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Hartnett: Lundqvist’s Legacy Will Ultimately Be Measured By Richter’s Ruler

2014 Could Be The Year That King Henrik Is Finally Crowned
Henrik Lundqvist (Photo by Bruce Bennett/Getty Images)

Henrik Lundqvist (Photo by Bruce Bennett/Getty Images)

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‘Rangers Inside And Out’
By Sean Hartnett
» More Columns

Ten years have passed since beloved New York Rangers goaltender Mike Richter officially retired from the NHL. On September 5, 2003, an emotional Richter bid farewell to the game he loved — waving goodbye to only franchise he ever represented.

At 36, Richter’s career was prematurely cut short due to a severe concussion sustained against Edmonton on November 5, 2002. It would be the final time that Richter would entertain his legion of fans at “The World’s Most Famous Arena.” Over the summer of ’03, Richter learned that his history of concussions meant he had no choice but to extinguish his competitive fire, and walk away from hockey.

The will to fight on was clearly evident, but his body would not allow him continue standing between the pipes at Madison Square Garden.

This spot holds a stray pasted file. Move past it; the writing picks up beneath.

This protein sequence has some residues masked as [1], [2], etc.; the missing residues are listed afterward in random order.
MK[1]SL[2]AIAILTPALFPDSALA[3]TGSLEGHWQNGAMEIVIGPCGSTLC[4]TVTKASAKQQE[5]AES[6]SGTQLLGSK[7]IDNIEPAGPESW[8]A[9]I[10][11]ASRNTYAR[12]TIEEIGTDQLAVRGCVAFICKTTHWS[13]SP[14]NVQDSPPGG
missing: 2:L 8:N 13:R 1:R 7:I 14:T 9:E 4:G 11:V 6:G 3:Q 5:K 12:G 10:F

Richter had made No. 35 his own. His jersey would be the third in franchise history to be raised to the Garden rafters.

A distraught Mark Messier couldn’t hold back his emotions while tribute videos played during the press conference. The iconic captain of the Rangers had to leave the room as he tears streamed down his face.

”That was a tough one,” Messier told the New  York Times in 2003. ”It was a tough day for everybody. I can speak for every Ranger fan, and every hockey fan, especially in New York, that it was a tough day in New York.”

Even though Richter’s storied career ended years too soon, he reached hockey’s mountaintop in 1994 by guiding the Rangers to their first Stanley Cup in 54 years. Alongside a group of impassioned teammates, Richter played a huge role in burying more than a half-decade of frustrations by raising his game to superhuman levels during the 1994 playoffs.

Richter posted four shutouts along the way to immortality. He was the steady backbone of the Blueshirts’ incredible run. Conn Smythe winner Brian Leetch, heroic captain Mark Messier, cult favorite Adam Graves, unexpected idol Stephane Matteau and the unflappable Richter had etched their names into New York sports lore. The jeering “1940″ chants were silenced outside of Graves playfully yelling it into TV cameras after the Rangers’ Game 7 triumph.

LUNDQVIST MUST ESCAPE RICHTER’S SHADOW

From that point on, Madison Square Garden has gone dark outside of John Tortorella’s 2011-12 team coming tantalizingly close to reaching the Stanley Cup Final. Adam Henrique’s Game 6 overtime winner at Prudential Center sent the Rangers back across the Hudson with feelings of emptiness after what appeared to be a season of destiny.

No Ranger was more upset than goaltender Henrik Lundqvist. The shocked Swede stood in disbelief and visibly cried while Prudential Center exploded into wild celebrations.